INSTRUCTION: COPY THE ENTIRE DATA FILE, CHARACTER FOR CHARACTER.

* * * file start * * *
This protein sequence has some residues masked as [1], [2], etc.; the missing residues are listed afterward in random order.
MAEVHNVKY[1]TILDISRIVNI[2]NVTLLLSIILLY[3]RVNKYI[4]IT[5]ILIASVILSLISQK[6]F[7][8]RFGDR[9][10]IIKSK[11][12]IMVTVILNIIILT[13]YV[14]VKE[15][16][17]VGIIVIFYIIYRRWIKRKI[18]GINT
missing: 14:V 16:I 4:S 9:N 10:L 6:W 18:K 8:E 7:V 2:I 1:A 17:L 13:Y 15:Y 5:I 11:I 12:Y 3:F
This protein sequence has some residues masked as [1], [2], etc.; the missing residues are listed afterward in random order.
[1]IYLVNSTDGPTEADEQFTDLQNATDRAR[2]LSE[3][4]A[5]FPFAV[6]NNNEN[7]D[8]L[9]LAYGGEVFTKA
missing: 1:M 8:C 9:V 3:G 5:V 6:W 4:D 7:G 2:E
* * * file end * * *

This protein sequence has some residues masked as [1], [2], etc.; the missing residues are listed afterward in random order.
MAEVHNVKY[1]TILDISRIVNI[2]NVTLLLSIILLY[3]RVNKYI[4]IT[5]ILIASVILSLISQK[6]F[7][8]RFGDR[9][10]IIKSK[11][12]IMVTVILNIIILT[13]YV[14]VKE[15][16][17]VGIIVIFYIIYRRWIKRKI[18]GINT
missing: 14:V 16:I 4:S 9:N 10:L 6:W 18:K 8:E 7:V 2:I 1:A 17:L 13:Y 15:Y 5:I 11:I 12:Y 3:F
This protein sequence has some residues masked as [1], [2], etc.; the missing residues are listed afterward in random order.
[1]IYLVNSTDGPTEADEQFTDLQNATDRAR[2]LSE[3][4]A[5]FPFAV[6]NNNEN[7]D[8]L[9]LAYGGEVFTKA
missing: 1:M 8:C 9:V 3:G 5:V 6:W 4:D 7:G 2:E